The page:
Herpes infection in a newborn can be one of the most difficult diagnoses for doctors to make. Oftentimes a mother's history with genital herpes during pregnancy can be enough to arouse suspicion but this may not always be the case. Being able to recognize how the transmitted genital herpes infection affects newborns can save crucial time in providing the child with the appropriate treatment.
But I have never suffered from genital herpes before!
Herpes is an infectious disease caused by the Herpes Simplex Virus (HSV) and is one of the most common sexually transmitted infections especially among women. There are two types, HSV-1 and HSV-2, and is spread via skin-to-skin contact of sores either during kissing or intercourse. It can be transmitted during pregnancy to the child in the womb or more commonly during delivery when the baby comes in contact with sores in the birth canal. It is important to note that most cases of herpes infection have no symptoms, meaning that you could have contracted the disease and not known it, but the risk of transmission in these cases is very low. 
What should I watch out for?
There are two forms by which a genital herpes infection may manifest in a child, as either localized disease where symptoms are confined to one area of the body, or disseminated disease where the baby has symptoms across a range of locations and organs such as the liver, lungs and kidneys. Symptoms most commonly show up between the first and third weeks of life.
Localized symptoms are characterized by two major groups, one group where regions of the mouth, eyes and skin are the only places affected and a second group where the brain is infected, known as encephalitis which results in neurological symptoms, which may also be accompanied by infection of the eyes, mouth and skin. Symptoms seen in the first group consisting of formation of blisters which can lead to red sores on the skin and mouth, and the eyes will be red.
Disseminated disease is far more serious and results in symptoms such as
- difficulty breathing (fast breathing, turning blue, prolonged periods where the baby stop breathing),
- excessive tiredness
- bleeding easily
- difficulty feeding
- yellowing of the skin and the whites of the eyes
It may be accompanied by symptoms seen in localized disease as well. Shock is one of the riskiest conditions that may affect your child as a result of disseminated disease. This is characterized by a lack of blood flow to the major organs and can result in a coma or even death.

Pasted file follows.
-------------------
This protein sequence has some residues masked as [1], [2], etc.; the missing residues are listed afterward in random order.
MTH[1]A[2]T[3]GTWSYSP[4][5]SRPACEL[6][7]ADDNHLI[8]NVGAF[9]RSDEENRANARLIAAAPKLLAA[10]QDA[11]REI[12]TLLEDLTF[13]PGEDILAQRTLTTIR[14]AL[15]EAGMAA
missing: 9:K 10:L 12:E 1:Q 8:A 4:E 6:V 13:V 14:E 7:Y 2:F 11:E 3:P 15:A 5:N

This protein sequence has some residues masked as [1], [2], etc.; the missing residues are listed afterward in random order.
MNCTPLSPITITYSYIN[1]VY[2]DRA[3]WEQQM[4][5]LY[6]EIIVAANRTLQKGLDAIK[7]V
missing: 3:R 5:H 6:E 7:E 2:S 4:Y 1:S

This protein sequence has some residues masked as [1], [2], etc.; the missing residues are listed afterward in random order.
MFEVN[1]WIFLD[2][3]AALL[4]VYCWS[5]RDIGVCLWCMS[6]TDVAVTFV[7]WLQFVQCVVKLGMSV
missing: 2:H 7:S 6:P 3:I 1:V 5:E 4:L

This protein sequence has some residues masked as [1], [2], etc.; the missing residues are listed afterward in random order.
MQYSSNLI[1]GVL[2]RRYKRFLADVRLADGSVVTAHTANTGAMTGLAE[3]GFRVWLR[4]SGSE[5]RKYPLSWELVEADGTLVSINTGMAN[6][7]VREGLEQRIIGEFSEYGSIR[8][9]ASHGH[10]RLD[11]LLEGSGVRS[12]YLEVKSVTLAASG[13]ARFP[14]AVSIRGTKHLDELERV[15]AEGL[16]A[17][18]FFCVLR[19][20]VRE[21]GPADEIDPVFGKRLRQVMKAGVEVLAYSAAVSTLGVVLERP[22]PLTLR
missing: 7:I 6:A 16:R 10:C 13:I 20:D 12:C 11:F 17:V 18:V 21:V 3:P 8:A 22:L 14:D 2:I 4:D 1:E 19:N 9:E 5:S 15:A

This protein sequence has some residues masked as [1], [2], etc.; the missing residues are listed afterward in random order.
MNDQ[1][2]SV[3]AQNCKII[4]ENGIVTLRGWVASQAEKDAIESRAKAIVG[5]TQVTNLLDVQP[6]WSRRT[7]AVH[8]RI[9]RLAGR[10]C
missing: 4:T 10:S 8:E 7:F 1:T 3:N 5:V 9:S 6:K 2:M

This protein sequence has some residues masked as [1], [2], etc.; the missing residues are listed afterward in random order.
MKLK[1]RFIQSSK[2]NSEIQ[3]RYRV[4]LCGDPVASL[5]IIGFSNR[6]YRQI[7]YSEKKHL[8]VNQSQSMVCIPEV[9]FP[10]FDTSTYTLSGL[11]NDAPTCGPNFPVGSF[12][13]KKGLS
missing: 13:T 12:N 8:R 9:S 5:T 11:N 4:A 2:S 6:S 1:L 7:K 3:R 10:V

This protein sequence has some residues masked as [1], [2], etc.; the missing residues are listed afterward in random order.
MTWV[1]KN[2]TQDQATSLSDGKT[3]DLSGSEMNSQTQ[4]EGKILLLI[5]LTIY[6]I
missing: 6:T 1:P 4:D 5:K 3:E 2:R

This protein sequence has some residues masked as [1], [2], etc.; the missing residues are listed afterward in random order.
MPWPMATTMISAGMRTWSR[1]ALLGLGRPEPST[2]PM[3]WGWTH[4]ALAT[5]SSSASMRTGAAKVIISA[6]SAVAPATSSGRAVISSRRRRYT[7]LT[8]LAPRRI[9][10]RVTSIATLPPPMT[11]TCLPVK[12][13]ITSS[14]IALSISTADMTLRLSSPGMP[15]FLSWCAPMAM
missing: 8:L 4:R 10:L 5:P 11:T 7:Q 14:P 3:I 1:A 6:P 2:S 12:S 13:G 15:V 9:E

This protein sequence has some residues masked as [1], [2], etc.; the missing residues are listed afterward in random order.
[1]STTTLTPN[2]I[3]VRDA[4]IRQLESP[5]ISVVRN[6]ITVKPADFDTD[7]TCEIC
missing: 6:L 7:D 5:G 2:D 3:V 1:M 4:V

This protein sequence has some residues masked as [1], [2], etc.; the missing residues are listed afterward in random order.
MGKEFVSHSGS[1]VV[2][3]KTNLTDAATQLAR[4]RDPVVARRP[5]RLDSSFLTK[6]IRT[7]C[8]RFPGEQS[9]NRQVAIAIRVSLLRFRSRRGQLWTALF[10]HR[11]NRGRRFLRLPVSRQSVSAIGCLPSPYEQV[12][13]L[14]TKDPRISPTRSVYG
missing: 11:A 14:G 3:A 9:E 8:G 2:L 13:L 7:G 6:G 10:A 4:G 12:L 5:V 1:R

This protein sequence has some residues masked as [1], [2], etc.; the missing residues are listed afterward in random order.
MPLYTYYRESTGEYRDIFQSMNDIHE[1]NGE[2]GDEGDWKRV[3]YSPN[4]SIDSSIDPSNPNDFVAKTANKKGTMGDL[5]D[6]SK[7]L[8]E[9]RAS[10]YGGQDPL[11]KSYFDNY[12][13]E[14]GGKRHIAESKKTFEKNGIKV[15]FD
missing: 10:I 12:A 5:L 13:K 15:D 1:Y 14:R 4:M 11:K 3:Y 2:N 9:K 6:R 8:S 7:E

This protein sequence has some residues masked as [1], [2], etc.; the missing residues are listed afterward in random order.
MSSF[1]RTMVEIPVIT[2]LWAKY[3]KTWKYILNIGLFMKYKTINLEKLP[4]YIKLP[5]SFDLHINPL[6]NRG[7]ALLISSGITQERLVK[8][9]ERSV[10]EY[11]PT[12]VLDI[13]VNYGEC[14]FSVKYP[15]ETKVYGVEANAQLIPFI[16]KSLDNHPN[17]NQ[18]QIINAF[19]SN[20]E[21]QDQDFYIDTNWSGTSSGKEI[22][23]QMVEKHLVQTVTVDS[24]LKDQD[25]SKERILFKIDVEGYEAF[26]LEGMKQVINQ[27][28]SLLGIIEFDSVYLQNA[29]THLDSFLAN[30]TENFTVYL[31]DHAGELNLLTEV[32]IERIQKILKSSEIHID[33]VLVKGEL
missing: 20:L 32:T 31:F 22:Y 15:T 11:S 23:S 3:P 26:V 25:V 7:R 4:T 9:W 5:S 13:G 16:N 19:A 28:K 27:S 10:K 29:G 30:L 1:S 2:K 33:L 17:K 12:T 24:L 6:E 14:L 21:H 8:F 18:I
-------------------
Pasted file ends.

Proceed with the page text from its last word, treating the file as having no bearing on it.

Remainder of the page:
How can I test for it?
Doctors will test for herpes in a newborn by swabbing potential skin lesions, eyes, mouth, throat and rectum between 12 and 24 hours after birth if suspected at the time. Herpes encephalitis is tested by performing a spinal tap, where a needle is inserted into the spinal cord and the fluid is collected. These samples are all examined for the presence of the viral DNA, which if found, confirm our suspicions allowing us to proceed with the appropriate treatment. 
How can I treat it?
Acyclovir is most commonly used to treat neonatal herpes. It aims to decrease the creation of viral particles in the child thereby bringing an end to the localized symptoms such as sores. In the case of disseminated disease, admission to the hospital will most likely be warranted due to the severe complications associated with the illness. Unfortunately, it is unable to reverse the damage wrought by the disease and the virus will continue to live on in nerve cells in the child, meaning that there exists a chance that the disease may reoccur when the immune system is weakened. 
What are the long-term consequences if not treated in time?
Depending on which form of the disease you baby has acquired, the complications that result depend on which organs have been affected. Following encephalitis, the child may suffer from visual and auditory impairment, learning disabilities, seizures or cerebral palsy, a condition where there is a failure in coordination between the brain and muscles. Following localized infection of the eyes, nose and mouth, scarring can occur in areas where the blisters have healed, and there may be damage to the eye and nerves of the region. Disseminated disease can be fatal depending on the extent and severity of the infection. 
What can I do to prevent infection?
Be sure to notify your primary healthcare provider if you notice any symptoms of genital herpes during pregnancy. You may be required to take antiviral medications to help minimize the presence of viral particle in the bloodstream and prevent the outbreak of red sores near the birth canal, which increase the risk of spreading herpes. If they are present at the time of delivery, then a cesarean section will be the best means to proceed with delivery. This is a surgery where the baby is delivered through a cut in the abdomen and uterus. 
Make sure that your child avoids contact with people who are suffering from any form of herpes, especially contact between sores and skin. Remember that sores can appear on the mouth or fingers of those who are suffering from a herpes outbreak, and if a mother notices sores on her breast, she should stop breastfeeding on that breast.